Why You Do What You Do

Will Turner Fort Vimieux

“Birds born in a cage think flying is an illness.”
— Alejandro Jodorowsky

You do what you do because you love them, but you don’t really believe that, do you.

“No one can know about it,” they tell you, and you nod because you’ve already spent so many years looking over your shoulder, locked in a room.

Nails can break your skin but when it comes to them it’s a special kind of burning, urgent and removed with a blackberry bruise.

Lies drop from your mouth when people ask you about them.

“We’re doing good,” you say, the lies spilling down your front in a black mess now, your smile frozen in the shape of the fingernail marks down your arms.

You’re not supposed to talk about it, so you don’t, and as the years drag on, you realize you forgot what it even was.

So you start doing the things you do.

You burn bridges and cut ropes and make things harder for yourself.

You find time to find holes and jump into them without help.

You think there is a special kind of misery invented for the leftover kids, so you carve out a piece of it and spread it out and lie in it, sinking down until it morphed into the shape of your body, and then and only then do you close your eyes.

When you sleep you dream about things that dig ditches and pull out stitches.

You don’t wake up until your eyes are gold and your hair is white and then and only then do you realize why you did what you did.

Because you loved them, but you don’t really believe that, do you.

——–

Millie’s Note: Another attempt at writing more honestly. Many thanks to elmediat for reminding me to write more shorter pieces!

5 thoughts on “Why You Do What You Do

  1. aetherhouse says:

    It’s interesting, but this gave me a message that you probably did not intend. It hit some of the same chords with me as the anonymous Reddit threads I read sometimes, where parents talk about wishing they never had kids, or being tricked by their spouse into having them. Their misery is only amplified by the fact that they’re shamed into silence, because regretting your family is not you’re allowed to say. Honestly, as a childless by choice person, that sort of life is one of my greatest fears…so I think my own dread may have imprinted on the vagueness of this piece.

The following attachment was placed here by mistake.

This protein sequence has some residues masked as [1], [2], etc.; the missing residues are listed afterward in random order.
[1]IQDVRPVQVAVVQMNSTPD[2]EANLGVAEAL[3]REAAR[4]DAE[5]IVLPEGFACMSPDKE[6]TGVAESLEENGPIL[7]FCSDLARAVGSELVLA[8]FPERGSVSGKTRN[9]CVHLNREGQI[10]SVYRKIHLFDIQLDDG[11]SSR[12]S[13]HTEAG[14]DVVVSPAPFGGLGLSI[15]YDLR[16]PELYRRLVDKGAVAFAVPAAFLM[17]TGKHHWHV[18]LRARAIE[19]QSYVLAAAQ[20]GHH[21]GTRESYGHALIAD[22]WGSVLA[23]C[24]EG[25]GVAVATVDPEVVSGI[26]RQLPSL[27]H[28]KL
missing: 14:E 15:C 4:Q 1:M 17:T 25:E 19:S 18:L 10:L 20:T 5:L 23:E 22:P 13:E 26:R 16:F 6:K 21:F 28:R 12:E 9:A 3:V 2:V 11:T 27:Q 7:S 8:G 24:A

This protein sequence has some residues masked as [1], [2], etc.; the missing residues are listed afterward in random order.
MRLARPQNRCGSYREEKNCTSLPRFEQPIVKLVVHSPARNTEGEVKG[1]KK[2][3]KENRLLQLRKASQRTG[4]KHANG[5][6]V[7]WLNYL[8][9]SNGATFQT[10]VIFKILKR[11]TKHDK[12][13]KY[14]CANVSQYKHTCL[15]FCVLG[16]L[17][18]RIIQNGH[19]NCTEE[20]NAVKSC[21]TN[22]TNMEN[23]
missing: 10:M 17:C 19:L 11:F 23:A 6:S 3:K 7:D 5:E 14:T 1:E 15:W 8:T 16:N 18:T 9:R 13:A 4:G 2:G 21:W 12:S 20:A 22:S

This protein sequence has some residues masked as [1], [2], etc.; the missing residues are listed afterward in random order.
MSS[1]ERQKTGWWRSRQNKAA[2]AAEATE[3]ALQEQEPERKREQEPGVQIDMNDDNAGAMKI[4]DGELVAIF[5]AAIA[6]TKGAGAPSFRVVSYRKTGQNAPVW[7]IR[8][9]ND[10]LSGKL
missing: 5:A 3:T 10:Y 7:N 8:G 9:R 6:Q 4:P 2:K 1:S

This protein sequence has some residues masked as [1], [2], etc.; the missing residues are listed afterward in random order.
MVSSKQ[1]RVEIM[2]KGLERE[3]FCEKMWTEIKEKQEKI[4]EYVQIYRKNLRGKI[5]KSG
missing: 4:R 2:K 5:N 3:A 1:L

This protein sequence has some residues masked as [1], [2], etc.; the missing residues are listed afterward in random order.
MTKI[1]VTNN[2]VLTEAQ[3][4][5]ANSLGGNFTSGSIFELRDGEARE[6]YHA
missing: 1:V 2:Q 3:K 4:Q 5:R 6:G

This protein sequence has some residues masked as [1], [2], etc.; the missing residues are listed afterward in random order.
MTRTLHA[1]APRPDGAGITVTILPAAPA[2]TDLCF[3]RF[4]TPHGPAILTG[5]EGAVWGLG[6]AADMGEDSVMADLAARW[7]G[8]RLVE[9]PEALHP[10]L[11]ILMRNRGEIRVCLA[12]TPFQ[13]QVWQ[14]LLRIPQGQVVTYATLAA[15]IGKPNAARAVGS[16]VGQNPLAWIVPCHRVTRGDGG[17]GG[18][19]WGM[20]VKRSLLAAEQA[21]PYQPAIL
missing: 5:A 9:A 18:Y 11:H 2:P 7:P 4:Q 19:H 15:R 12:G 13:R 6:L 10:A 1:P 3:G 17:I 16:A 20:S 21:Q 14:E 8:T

Equally, I see how this could be about suppressing your Self – your Dreams – because they are not pragmatic or attractive to others. I see how this could be about hiding mental illness. And still, I feel that none of those answers are the actual one – they’re merely my own answers, based on my own collection of experience. Your intent as an author is still mysterious, as you have cleverly hidden the portrait behind a mirror. Fascinating, how you can do that to a reader. Well done.

    • Millie Ho says:

      Thanks for your feedback, Michelle. I can see how and why you would make those interpretations, and they’re not far off from what I had in mind when I wrote this. This piece could be about regretting your family, about mental illness, about choosing not to have kids, or even an abusive household—all things that are kept under the wraps because of the stigma and societal expectations. It’s darker than my typical subject matter, but more honest and closer to “my core”.

      I’m glad you saw the vagueness as a mirror. Sometimes I wonder if I should explain why I wrote something, because as soon as it’s in the hands of the reader, it doesn’t belong to you anymore. And sometimes I like the interpretations of the reader much better. 🙂

      • aetherhouse says:

        I am endlessly fascinated by how readers can interpret something in a completely different way than we intended. I know what you mean about wanting to explain our reasoning, but you’re right – as soon as we put something out there, it really doesn’t belong to us anymore. (if only George Lucas would have realized that! ha)

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